You see, in an effort to smooth out the crests and troughs of the American economy, the Open Market Committee of the US Federal Reserve Bank has taken interest rates from their highest level in almost twenty years to the lowest in over fifty years. Now, the pendulum swings back ever so slowly. I fear the Fed’s policies have accentuated problems, not fixed them!
When the Fed raised rates a quarter of a point for the eleventh time in that many months on September 20th, I began a column on interest. A national debt of $8 TRILLION costs Uncle $ugar an additional $20 BILLION in yearly interest for every quarter point (.25%) increase. I was attempting to flag the impending "category 9" financial hurricane that will hit the national government, many state and local governments, and every household across the nation burdened with near 100% financed real estate and/or carrying mega-credit card debt.
This column was mind-boggling and mind-numbing, both because of the sheer scope of numbers involved and because the differing benchmark rates (hardly part of everyone’s daily vocabulary, though they should be) are so misunderstood. Two rates that I (and the bankers I had audited) have erroneously used interchangeably for twenty-plus years were really distinctly different.
I usually pre-screen my technically oriented columns using a diverse group of friends and neighbors (and read them aloud to my little black Scottie, Macintosh II) before they are published. The feedback on this one was a universal "huh?" And, Mac II crawled under the bed before I finished! I really needed to lay some foundations in the definitions and the historical background for the column to make any sense.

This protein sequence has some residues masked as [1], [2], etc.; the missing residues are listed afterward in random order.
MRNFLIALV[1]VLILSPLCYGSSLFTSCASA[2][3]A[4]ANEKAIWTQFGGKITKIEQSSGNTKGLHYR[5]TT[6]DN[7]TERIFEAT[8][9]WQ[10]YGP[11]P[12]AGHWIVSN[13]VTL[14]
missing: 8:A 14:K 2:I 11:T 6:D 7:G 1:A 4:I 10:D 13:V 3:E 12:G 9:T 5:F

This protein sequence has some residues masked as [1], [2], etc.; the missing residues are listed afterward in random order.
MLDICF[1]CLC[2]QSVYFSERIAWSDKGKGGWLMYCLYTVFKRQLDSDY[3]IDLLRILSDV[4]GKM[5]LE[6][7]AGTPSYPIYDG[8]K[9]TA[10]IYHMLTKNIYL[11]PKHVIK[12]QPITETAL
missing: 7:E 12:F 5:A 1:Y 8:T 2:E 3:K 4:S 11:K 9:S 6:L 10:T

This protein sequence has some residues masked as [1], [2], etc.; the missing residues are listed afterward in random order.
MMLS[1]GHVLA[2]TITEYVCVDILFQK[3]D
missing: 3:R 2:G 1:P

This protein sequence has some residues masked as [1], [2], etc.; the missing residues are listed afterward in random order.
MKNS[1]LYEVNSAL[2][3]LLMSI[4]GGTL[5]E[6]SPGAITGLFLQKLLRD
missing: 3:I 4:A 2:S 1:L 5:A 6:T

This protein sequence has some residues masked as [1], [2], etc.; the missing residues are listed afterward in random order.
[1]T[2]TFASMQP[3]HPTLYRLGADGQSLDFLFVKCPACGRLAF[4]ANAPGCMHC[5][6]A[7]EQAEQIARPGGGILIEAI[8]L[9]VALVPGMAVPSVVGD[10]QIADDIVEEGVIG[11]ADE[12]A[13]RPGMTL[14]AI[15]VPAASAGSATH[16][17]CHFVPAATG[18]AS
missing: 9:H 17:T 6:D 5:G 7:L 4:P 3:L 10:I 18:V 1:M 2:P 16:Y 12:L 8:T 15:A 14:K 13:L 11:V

There is a time value to money saved, borrowed, or lent; and that is called interest. The Fed impacts our lives in more ways than we realize. They set the rates of interest charged and paid nationwide. By doing so they regulate the expansion and contraction of our whole economy. The Fed acts as a "funds clearinghouse" for financial institutions by matching those with excess deposits (more liabilities than assets) to those with excess loans (more assets than liabilities). This may seem backwards; but you must realize that on the books of the financial institution the debits and credits are effectively reversed. Loans are assets to them, and deposits are liabilities.
The Open Market Committee of the Fed meets monthly and sets the Fed Funds rate. This is the one at which banks lend funds to each other overnight, and the Fed keeps it on target by supplying as much liquidity as there is demand for at the targeted rate. The Fed supplements this inter-bank transferring of funds by supplying credits in its own right to institutions in need of further "liquidity." The Discount rate refers to the interest charged on these Federal Reserve "provided" funds. It rises (and drops) in sync with the Fed Funds rate but traditionally carries a 1% higher cost to the borrowing institution and hence to the ultimate borrower.
“Prime” (or prime rate) rate refers to the interest charged to borrowers with high creditworthiness and an established relationship to the lending institution. This reflects the cost of interest paid to the depositors, or the applicable rate paid to the correspondent institution/Fed plus a mark-up covering the lender’s administration costs and profit. Those not meeting the criteria for a loan at Prime pay an additional premium that depends on the perceived lending risk level. Prime generally rises (and drops) in sync with the Fed Funds rate.
Credit card rates are a defined in terms Prime plus a mark-up percentage. The mark-up can change at the discretion of the card’s issuer in accordance with their criteria and notification policies. LIBOR, the London Inter Bank Offered Rate, with no direct ties to the Fed Funds rate, is also used. Do you know how all your interest rates are determined, and why they fluctuate? You should! I’m Fred Cederholm and I’ve been thinking. You should be thinking, too.
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This story was published on October 4, 2005.